Someone has severe pain in their abdomen, and one jumps into the conclusion that it is appendicitis, while another person may consider it to be a problem in the spleen, a rupture spleen or an enlarged spleen perhaps. So how do we identify who is right, the first person assuming that it was appendicitis, the second person who pointed to the spleen, or neither? Both parties pointed to what they know, and it is a common assumption in this type of situation. What we can do here, is to understand the symptoms followed by each and try to differentiate the two.
What is a spleen?
The spleen resides under our rib cage, and is our stomach’s neighbor. The spleen, which is a soft and spongy little organ, is an important element in our body, which plays a very important role in the immune system. This organ is not something that should be toyed with; it should not be removed unless the circumstances demand it. It is the organ responsible for the filtering and destruction of the old and damaged blood cells in our body. It produces white blood cells to protect us against infections against pathogens. In is the holder of platelets and red blood cells and is therefore, a small organ with a big job. However, this little organ is prone to get damaged easily.
So let’s look into the scenario of the enlarged spleen first. This is a situation where a person may not feel anything wrong. There may be no symptoms as an indication of the problem inside. However, this is not the case always. People may experience pain in the left upper abdomen, or sometimes the particular area might feel full, extending up to the left shoulder. Sometimes, those experiencing an enlarged spleen, may, as a result of the spleen pressing against the stomach, feel that they are full before they have consumed any food, or when they have eaten very little. They may also face other complications such as fatigue, easy bleeding, anemia, constant infections; this would be considered symptoms of an enlarged spleen, which can be medically termed as splenomegaly. Spleen pain relief treatments depend on the cause and will be treated accordingly. For example, if the cause is a bacterial infection, antibiotics may be prescribed, but antibiotics will not provide relief if the cause is blood cancer.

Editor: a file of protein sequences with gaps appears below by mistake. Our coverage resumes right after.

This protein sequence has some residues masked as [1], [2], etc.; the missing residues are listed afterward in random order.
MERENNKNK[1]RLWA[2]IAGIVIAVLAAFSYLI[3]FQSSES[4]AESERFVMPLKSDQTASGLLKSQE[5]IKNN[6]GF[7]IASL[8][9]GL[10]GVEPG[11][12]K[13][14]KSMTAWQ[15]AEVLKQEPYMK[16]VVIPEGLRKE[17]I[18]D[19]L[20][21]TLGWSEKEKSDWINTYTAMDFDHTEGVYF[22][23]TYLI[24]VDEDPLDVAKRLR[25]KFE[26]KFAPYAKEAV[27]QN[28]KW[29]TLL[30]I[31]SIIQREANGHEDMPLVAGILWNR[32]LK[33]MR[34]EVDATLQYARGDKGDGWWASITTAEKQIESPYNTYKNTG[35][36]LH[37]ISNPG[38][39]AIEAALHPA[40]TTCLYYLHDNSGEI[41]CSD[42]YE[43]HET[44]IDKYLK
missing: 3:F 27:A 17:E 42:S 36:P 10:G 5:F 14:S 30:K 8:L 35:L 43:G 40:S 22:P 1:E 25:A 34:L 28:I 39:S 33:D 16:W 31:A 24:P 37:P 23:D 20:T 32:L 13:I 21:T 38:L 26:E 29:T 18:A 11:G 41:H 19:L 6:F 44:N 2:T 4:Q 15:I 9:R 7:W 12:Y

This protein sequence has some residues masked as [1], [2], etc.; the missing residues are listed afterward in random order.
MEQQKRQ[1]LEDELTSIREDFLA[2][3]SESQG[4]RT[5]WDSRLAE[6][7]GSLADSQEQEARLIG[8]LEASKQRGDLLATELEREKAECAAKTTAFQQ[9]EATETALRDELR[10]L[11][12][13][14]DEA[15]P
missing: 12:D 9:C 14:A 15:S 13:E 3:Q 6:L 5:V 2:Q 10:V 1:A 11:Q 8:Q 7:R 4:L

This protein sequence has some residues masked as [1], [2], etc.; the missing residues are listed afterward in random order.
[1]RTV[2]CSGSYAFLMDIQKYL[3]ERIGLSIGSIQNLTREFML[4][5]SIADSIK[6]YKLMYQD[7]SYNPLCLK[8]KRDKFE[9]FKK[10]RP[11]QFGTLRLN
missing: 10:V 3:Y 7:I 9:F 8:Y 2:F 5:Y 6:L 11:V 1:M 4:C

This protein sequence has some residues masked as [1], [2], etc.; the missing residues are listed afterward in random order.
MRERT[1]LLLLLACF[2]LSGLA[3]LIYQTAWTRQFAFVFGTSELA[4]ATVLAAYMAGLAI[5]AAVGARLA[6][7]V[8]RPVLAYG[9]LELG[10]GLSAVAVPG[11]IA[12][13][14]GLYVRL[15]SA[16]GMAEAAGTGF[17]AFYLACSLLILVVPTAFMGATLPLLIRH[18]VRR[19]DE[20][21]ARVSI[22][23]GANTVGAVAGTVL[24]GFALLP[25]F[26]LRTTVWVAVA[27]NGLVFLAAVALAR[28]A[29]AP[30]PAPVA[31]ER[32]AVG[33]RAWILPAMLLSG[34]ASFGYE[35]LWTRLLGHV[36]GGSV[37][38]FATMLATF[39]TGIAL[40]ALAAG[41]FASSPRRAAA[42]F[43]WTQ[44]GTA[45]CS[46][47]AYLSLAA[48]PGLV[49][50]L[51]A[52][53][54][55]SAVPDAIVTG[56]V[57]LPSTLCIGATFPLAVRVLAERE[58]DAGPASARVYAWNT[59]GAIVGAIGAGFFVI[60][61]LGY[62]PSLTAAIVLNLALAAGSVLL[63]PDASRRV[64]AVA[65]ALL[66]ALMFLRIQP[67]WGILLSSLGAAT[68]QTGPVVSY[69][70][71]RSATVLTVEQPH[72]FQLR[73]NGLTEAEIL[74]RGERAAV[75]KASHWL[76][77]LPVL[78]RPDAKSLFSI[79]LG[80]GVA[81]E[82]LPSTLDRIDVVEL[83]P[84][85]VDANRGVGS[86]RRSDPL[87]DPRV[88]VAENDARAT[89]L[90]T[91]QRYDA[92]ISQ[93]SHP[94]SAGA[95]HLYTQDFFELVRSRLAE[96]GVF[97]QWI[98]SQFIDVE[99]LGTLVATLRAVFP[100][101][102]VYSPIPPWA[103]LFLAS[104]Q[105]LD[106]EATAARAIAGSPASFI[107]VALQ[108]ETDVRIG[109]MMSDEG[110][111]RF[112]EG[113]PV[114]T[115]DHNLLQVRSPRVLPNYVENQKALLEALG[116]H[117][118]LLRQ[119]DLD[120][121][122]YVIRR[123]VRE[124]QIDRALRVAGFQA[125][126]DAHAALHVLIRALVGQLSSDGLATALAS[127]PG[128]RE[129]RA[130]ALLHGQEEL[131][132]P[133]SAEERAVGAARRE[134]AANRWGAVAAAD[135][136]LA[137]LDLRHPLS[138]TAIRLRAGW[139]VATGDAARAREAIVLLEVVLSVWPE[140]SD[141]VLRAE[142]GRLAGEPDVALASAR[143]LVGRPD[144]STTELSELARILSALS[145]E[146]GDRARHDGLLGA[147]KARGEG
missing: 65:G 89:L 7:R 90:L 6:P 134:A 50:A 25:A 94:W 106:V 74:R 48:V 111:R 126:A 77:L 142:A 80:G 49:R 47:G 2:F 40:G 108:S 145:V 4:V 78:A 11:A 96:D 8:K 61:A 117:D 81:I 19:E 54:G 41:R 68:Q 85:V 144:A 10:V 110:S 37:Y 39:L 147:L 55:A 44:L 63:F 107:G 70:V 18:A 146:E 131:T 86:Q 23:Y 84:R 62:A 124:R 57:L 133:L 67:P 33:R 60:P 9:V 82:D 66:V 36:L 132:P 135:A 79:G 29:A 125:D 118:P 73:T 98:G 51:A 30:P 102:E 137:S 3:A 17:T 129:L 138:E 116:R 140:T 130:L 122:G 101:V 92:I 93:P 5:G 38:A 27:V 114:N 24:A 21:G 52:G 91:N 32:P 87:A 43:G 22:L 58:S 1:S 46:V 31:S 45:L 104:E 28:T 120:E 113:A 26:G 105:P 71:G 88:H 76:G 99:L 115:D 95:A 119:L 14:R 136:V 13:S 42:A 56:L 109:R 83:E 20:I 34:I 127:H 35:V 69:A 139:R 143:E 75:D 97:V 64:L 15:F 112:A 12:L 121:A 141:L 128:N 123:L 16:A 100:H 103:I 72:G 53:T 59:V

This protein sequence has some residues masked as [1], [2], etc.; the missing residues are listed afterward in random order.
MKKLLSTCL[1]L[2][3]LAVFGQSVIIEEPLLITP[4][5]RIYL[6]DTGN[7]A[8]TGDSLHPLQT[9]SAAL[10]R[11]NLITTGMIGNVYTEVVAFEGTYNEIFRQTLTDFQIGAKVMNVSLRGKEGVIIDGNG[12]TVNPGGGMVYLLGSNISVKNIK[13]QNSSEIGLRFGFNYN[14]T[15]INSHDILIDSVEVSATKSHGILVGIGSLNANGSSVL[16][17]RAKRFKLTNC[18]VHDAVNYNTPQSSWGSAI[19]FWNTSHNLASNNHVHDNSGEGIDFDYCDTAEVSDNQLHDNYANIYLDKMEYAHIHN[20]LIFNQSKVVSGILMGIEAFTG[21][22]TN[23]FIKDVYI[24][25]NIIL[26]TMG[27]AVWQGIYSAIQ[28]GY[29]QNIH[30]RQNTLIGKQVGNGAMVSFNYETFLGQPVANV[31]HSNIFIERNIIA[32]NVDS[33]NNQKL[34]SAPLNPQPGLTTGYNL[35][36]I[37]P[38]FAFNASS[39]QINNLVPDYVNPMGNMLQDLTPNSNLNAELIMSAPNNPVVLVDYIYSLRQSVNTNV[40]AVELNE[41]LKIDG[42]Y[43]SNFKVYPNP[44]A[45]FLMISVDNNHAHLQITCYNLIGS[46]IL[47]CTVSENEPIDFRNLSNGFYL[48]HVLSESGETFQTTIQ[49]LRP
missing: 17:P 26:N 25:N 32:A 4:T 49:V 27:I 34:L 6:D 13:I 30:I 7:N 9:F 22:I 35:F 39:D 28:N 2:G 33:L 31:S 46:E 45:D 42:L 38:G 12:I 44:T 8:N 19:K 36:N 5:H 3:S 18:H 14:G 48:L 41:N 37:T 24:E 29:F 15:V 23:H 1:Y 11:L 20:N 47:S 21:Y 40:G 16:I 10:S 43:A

The causes of this particular problem vary from the cause of appendicitis. Some of the causes may include
- Viral infection, perhaps mononucleosis
- Infections to your heart’s inner lining, which would be the case in endocarditis
- Bacterial infections, such as syphilis
- Metabolic disorders such as Niemann-Pick Disease or maybe Gaucher’s
- Hemolytic anemia, which causes red blood cells to be destroyed prematurely
- Parasitic infections such as malaria
- Blood cancers such as leukemia
- Lymphomas such as Hodgkin’s disease
- Other diseases which affect the liver, such as Cirrhosis
What is an appendix?
Controversially, the appendix is another case altogether. For years this organ has been considered as a useless organ that resides in our body. However, there are suggestions among some evolutionists that it may have been used for the digestion of grass, as our ancestors had farming as a major component of their lives. Some even considered that this organ may have been used by babies and then it was just a useless lump of flesh inside an adult, who would face no adverse effects if the thing was removed. However, recent studies have proved all these theorists wrong in that this organ is a major player in the immune system that protects us from being victim to many pathogens, and many man made epidemics, including cancer! So it is hardly useless after all!
On the other hand, in the case of appendicitis the symptoms vary, in the case that the sudden pain for this disease starts in the right side of the lower abdomen, unlike the case of the spleen. It can cause nausea, vomiting, abdominal bloating, loss of appetite, sudden pain around your navel that moves to the right abdomen, pain that increases as you cough, walk or make any sudden movements, low level fever that would get worse as the disease moves forward. The person suffering from appendicitis could even suffer from diarrhea or even constipation. This is very different from the symptoms of an enlarged spleen. In any case, it is important to remember that the location of the pain can vary based on the situations surrounding the person; age, being pregnant, would change where the pain emerges. For instance, in the case of a pregnant woman, the pain may surface in the upper abdomen.
In this situation, it is completely different from that of an enlarged spleen, being that appendicitis is not caused by something else, it starts in the appendix itself. This happens when there is a blockage in the lining of the organ that would result in an infection being formed. The bacteria would multiply in a increasing pace, which would cause inflammation in the appendix, causing swelling and the filling up of pus inside. If treatment is not taken immediately, the appendix might rupture! Symptoms of appendicitis revolves around significant appendix pain.
So who are at risk of these two problems?
Anyone can come face to face with the issue of an enlarged spleen, but there a some who face a higher risk, like the people who are suffering from Niemann-Pick disease or Gaucher’s or other inherited metabolic diseases, children or even young adults with infections such as mononucleosis, or even the people who travel to countries or places where malaria is prevalent. In the case of appendicitis, you can consider that you are at risk, if, there is a history of appendicitis in your family, and if you are below the age of two or above the age of seventy.
Sources: http://www.mayoclinic.org/diseases-conditions/enlarged-spleen/basics/symptoms/con-20029324 and http://www.mayoclinic.org/diseases-conditions/appendicitis/basics/symptoms/con-20023582
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